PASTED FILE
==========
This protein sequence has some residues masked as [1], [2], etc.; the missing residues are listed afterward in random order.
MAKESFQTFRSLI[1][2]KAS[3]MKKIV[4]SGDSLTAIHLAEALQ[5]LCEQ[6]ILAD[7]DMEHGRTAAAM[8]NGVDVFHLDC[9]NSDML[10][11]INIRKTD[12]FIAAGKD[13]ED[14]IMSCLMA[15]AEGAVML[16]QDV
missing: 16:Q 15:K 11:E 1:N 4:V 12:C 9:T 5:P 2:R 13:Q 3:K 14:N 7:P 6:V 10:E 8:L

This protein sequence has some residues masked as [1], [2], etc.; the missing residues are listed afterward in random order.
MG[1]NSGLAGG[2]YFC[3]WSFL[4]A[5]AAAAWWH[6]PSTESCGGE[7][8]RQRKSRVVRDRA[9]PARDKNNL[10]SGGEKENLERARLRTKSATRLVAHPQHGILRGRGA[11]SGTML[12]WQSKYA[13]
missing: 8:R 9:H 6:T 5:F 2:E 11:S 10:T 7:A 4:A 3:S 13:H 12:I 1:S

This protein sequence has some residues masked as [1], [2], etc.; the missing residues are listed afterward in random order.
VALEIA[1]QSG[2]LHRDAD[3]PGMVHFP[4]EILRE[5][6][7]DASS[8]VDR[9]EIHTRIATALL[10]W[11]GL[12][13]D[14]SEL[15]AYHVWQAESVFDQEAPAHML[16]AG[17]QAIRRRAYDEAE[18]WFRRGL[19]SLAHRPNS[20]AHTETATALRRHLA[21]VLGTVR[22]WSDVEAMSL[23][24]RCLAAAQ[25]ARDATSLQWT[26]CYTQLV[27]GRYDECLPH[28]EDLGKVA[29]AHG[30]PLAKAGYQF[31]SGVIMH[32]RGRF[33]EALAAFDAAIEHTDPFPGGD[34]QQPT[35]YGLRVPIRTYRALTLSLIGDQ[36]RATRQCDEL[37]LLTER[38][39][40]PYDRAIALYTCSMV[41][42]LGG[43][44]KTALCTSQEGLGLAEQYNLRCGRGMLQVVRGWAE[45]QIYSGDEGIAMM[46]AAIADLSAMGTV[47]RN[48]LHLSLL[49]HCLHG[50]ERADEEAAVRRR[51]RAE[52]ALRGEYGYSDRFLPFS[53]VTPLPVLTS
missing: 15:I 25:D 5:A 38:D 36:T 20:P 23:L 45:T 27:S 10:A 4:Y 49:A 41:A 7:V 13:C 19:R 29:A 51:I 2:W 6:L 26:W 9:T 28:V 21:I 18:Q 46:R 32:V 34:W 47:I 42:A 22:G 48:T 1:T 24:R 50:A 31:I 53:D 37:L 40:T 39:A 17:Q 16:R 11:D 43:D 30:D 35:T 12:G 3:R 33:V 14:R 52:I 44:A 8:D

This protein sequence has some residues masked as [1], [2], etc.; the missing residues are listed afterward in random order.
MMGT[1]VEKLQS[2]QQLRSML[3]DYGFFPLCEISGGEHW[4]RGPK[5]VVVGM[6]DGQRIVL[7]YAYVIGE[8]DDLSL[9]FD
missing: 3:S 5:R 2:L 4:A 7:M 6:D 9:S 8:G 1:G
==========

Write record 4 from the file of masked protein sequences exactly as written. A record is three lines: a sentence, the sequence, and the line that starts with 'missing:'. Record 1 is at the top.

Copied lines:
This protein sequence has some residues masked as [1], [2], etc.; the missing residues are listed afterward in random order.
MMGT[1]VEKLQS[2]QQLRSML[3]DYGFFPLCEISGGEHW[4]RGPK[5]VVVGM[6]DGQRIVL[7]YAYVIGE[8]DDLSL[9]FD
missing: 3:S 5:R 2:L 4:A 7:M 6:D 9:S 8:G 1:G